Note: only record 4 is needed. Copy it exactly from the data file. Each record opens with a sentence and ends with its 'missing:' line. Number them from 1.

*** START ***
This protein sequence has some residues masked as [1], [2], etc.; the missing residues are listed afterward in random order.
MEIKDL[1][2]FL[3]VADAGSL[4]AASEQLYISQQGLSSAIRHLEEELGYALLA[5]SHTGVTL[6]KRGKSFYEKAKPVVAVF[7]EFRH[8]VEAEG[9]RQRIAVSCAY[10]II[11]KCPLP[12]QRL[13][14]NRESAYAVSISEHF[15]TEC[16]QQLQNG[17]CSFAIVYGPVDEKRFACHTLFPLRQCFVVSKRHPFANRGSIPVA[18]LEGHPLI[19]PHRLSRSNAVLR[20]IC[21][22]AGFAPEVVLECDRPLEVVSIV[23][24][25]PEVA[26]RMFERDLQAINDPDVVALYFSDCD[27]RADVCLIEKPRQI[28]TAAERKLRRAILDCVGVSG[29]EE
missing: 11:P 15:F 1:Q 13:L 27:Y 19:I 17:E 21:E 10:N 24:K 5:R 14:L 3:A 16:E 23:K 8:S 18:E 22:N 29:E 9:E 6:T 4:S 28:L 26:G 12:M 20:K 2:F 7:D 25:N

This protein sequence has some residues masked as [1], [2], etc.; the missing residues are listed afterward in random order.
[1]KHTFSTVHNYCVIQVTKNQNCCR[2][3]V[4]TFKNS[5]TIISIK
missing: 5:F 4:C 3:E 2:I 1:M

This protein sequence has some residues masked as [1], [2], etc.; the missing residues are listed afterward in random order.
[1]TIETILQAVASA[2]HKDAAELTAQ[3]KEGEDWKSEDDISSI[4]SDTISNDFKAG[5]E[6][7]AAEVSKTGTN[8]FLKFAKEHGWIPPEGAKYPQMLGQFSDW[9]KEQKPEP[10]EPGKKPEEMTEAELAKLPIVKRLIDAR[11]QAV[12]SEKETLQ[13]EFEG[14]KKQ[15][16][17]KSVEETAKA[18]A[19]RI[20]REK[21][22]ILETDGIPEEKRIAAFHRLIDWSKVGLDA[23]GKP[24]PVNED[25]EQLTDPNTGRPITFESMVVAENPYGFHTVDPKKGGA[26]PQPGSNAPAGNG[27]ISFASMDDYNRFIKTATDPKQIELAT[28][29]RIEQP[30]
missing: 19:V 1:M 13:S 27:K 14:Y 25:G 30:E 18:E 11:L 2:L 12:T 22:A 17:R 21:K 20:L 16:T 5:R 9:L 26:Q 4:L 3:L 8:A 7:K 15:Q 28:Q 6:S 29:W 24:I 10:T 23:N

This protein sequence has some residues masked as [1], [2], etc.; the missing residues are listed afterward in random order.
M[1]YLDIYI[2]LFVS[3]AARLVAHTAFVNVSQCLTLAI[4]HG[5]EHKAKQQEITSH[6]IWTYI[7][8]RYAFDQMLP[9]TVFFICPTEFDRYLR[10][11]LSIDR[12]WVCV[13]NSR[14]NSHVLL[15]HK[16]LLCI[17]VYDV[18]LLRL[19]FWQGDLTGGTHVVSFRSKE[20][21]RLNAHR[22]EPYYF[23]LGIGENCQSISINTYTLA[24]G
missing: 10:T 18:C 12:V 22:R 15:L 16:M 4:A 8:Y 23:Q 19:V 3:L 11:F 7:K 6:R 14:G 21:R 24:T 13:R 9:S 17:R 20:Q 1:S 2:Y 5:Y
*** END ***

This protein sequence has some residues masked as [1], [2], etc.; the missing residues are listed afterward in random order.
M[1]YLDIYI[2]LFVS[3]AARLVAHTAFVNVSQCLTLAI[4]HG[5]EHKAKQQEITSH[6]IWTYI[7][8]RYAFDQMLP[9]TVFFICPTEFDRYLR[10][11]LSIDR[12]WVCV[13]NSR[14]NSHVLL[15]HK[16]LLCI[17]VYDV[18]LLRL[19]FWQGDLTGGTHVVSFRSKE[20][21]RLNAHR[22]EPYYF[23]LGIGENCQSISINTYTLA[24]G
missing: 10:T 18:C 12:V 22:R 15:L 16:M 4:A 8:Y 23:Q 19:V 3:L 11:F 7:K 6:R 14:G 21:R 24:T 13:R 9:S 17:R 20:Q 1:S 2:Y 5:Y